Toronto: Days after the US election was called, President Donald Trump still refuses to concede to his Democratic rival Joe Biden as he holds out hope the election results might still go his way.
And while Biden and his team are preparing for their move to the White House, Trump is still in power until January 20.
That’s a little more than two months, during which the outgoing president will have the same authority as he has always had in office.
If the president’s reaction in the initial aftermath of the election is any indication, one expert said the US could be in for a “rocky” period of transition between the two administrations.
Matthew Lebo, a political science professor at Western University in London, Ont., cited Trump’s firing of his defence secretary, Mark Esper, as an early sign of the disruption to come.
“This wasn’t just a staffer that he fired. This was the secretary of defence. This is somebody overseeing an $800 billion budget and he fired him in a tweet,” Lebo told CTV’s Your Morning. “There’s going to be a lot of this, I think.”
Esper had a tense relationship with Trump after disagreeing with him on several key issues in the past year, including his recent opposition to the president’s desire to use active-duty troops to subdue protests in US cities following the death of George Floyd in police custody in May.
The firing of Esper has raised concerns that other top national security officials, such as CIA Director Gina Haspel and FBI Director Christopher Wray, may be next on the chopping block due to their past disagreements with the president.
If Trump fires a number of senior officials in these key agencies, it could disrupt their operations and make the transition more difficult when Biden assumes office in January.
In addition to the upheaval he could cause in top federal agencies, Trump’s refusal to commit to a peaceful transition of power may have significant repercussions for the country’s fight against COVID-19.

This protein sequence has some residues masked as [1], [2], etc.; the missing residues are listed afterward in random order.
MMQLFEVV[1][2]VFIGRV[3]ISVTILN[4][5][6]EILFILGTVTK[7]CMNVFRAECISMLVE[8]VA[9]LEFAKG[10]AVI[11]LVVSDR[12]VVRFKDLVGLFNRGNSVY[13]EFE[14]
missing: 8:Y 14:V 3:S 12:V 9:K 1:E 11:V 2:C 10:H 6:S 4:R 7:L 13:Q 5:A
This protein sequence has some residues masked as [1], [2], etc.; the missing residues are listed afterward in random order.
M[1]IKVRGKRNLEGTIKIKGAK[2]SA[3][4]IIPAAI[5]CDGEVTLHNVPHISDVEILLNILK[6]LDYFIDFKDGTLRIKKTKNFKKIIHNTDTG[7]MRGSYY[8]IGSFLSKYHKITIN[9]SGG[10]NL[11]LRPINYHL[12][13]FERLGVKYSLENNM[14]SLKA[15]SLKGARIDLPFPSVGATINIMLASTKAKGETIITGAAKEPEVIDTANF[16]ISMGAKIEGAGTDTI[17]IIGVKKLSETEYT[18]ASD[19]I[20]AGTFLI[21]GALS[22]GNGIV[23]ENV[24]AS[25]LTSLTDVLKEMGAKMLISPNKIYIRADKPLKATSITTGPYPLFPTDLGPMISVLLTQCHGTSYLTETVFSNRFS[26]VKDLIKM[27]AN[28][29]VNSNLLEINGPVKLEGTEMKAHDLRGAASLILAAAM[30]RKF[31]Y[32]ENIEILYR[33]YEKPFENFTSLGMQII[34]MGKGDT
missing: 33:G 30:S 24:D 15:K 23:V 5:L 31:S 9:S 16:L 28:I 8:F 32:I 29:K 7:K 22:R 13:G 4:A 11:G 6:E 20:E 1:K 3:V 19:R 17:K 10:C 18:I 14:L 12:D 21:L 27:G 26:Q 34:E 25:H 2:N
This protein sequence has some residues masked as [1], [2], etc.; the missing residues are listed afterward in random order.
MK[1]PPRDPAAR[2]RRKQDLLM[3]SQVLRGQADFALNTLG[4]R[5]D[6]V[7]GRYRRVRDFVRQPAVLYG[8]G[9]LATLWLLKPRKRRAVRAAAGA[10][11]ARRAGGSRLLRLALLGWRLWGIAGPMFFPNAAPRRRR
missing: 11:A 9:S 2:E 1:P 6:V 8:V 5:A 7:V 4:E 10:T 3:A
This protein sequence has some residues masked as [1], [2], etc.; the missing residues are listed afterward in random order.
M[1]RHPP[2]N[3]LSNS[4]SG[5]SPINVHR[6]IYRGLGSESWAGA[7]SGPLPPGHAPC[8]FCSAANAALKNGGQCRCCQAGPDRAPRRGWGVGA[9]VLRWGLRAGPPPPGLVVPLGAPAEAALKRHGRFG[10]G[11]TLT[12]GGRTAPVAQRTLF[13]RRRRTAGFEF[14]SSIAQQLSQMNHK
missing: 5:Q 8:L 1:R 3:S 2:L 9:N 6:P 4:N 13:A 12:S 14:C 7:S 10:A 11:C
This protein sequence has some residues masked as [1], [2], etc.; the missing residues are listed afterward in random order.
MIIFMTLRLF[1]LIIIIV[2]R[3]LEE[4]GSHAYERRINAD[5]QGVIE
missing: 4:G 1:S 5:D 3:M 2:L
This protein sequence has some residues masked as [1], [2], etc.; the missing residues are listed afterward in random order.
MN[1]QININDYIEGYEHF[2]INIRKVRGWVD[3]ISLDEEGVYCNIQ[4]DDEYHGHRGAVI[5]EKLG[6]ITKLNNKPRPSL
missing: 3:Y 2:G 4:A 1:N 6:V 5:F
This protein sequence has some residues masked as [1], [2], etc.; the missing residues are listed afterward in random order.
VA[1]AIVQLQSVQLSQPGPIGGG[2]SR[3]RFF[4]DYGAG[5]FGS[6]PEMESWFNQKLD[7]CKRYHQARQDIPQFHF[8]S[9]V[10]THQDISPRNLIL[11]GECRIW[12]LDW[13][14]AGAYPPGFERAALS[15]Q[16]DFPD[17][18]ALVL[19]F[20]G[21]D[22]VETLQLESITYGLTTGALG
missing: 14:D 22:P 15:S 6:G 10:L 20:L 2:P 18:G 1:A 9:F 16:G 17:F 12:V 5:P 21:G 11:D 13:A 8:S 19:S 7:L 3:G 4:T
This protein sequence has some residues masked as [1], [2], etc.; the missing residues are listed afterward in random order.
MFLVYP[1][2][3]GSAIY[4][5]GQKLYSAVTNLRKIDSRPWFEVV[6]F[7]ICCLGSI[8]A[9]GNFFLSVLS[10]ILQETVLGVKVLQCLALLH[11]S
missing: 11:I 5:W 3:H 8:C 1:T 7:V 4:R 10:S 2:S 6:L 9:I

Under U.S. law, the formal presidential transition can’t begin until the administrator of the federal General Services Administration (GSA), Emily Murphy, recognizes the “apparent successful candidate” in the election. Once the “ascertainment” declaration is made, the incoming president’s team will have access to federal funds and agencies so they can make appointments and plan for a smooth transition.
Typically, the ascertainment is declared soon after the results of the election have been announced, but Murphy – a Trump appointee – has yet to recognize Biden as the next president.
A delay in greenlighting the formal transition process could hinder Biden’s team in filling appointments in the government, which is particularly worrisome during the pandemic when critical national health postings need to be filled.
Lebo said if Trump follows through on his threats of firing the country’s top infectious disease specialist, Dr. Anthony Fauci, he could further impede the government’s response to the crisis.
“The Trump administration is doing very little at the moment, there’s very little of a federal co-ordinated response,” Lebo said. “We don’t know what’s going on in terms of ramping up companies’ capacity to create a vaccine. So I think a lot of what Biden will be doing is just sort of acting independently and getting ready to jump into action in January.”
The disarray caused by Trump’s refusal to accept the results of the election has been magnified by the mixed reactions of Republicans – some of whom have encouraged the president to concede in order to ensure a smooth transition while others have sided with him.
Lebo said Trump still has a lot of influence among Republicans, which may be why some of the party’s senior leaders have refused to distance themselves from him, despite his loss.
Neither Senate Majority Leader Mitch McConnell, House Republican leader Kevin McCarthy, nor Senate Judiciary Chairman Lindsey Graham have recognized Biden as the next president and appear to support the president’s plans to challenge the results of the election.
“They’re thinking about the future and all of Trump’s voters and they don’t want to be sort of outed as against the president in this key moment,” Lebo said. “They want to be sure that they can rely on those voters in the future.”
Lebo said he expects Trump will try to hold on to his power over the Republican Party and US politics, in general, for some time after he leaves the White House.
“I imagine a lot of tweeting,” he said. “He’ll try to critique the presidency from the outside, much like he did under President Obama’s terms. He was always tweeting and sort of worked his way into the political discussion.”